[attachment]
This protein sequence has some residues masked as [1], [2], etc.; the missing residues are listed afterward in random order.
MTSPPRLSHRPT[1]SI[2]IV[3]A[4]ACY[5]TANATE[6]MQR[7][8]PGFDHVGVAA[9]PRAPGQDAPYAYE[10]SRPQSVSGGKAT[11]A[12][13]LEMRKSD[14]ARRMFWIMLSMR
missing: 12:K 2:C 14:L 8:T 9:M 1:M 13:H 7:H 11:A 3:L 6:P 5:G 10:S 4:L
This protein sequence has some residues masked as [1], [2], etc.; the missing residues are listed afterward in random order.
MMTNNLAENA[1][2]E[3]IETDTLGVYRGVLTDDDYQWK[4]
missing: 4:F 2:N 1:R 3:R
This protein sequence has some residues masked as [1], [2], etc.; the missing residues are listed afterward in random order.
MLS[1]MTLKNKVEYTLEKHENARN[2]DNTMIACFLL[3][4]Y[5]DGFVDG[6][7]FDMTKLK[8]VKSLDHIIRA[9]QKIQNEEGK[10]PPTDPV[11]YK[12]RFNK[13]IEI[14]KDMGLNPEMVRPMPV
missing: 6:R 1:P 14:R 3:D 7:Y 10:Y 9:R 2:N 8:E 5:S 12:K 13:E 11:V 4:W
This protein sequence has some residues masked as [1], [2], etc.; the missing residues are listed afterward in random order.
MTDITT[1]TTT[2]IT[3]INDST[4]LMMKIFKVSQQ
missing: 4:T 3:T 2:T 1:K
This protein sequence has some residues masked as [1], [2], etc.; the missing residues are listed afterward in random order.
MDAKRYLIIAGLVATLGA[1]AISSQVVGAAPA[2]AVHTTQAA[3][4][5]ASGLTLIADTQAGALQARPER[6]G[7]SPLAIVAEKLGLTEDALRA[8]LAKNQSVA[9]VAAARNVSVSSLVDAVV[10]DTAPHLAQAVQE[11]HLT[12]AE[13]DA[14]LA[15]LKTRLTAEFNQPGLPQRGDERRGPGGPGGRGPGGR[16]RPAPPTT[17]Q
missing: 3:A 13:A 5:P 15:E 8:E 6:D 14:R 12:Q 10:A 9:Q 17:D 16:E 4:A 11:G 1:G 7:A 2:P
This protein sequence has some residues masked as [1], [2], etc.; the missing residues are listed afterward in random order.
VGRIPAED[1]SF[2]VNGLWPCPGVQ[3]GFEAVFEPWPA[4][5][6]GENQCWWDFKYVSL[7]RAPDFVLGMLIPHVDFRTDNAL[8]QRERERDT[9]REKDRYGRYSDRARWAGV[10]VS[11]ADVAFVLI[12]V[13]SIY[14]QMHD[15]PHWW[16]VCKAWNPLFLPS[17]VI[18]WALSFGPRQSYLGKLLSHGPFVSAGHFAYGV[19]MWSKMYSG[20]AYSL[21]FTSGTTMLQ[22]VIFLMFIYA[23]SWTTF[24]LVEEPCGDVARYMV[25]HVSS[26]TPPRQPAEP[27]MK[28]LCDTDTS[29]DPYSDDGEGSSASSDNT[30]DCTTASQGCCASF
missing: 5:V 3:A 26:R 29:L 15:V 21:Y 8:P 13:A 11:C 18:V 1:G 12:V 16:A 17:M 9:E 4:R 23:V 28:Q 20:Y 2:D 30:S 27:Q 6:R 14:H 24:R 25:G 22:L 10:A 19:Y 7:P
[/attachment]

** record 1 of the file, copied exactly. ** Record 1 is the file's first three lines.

This protein sequence has some residues masked as [1], [2], etc.; the missing residues are listed afterward in random order.
MTSPPRLSHRPT[1]SI[2]IV[3]A[4]ACY[5]TANATE[6]MQR[7][8]PGFDHVGVAA[9]PRAPGQDAPYAYE[10]SRPQSVSGGKAT[11]A[12][13]LEMRKSD[14]ARRMFWIMLSMR
missing: 12:K 2:C 14:L 8:T 9:M 1:M 13:H 7:H 11:A 3:L 6:P 5:G 10:S 4:L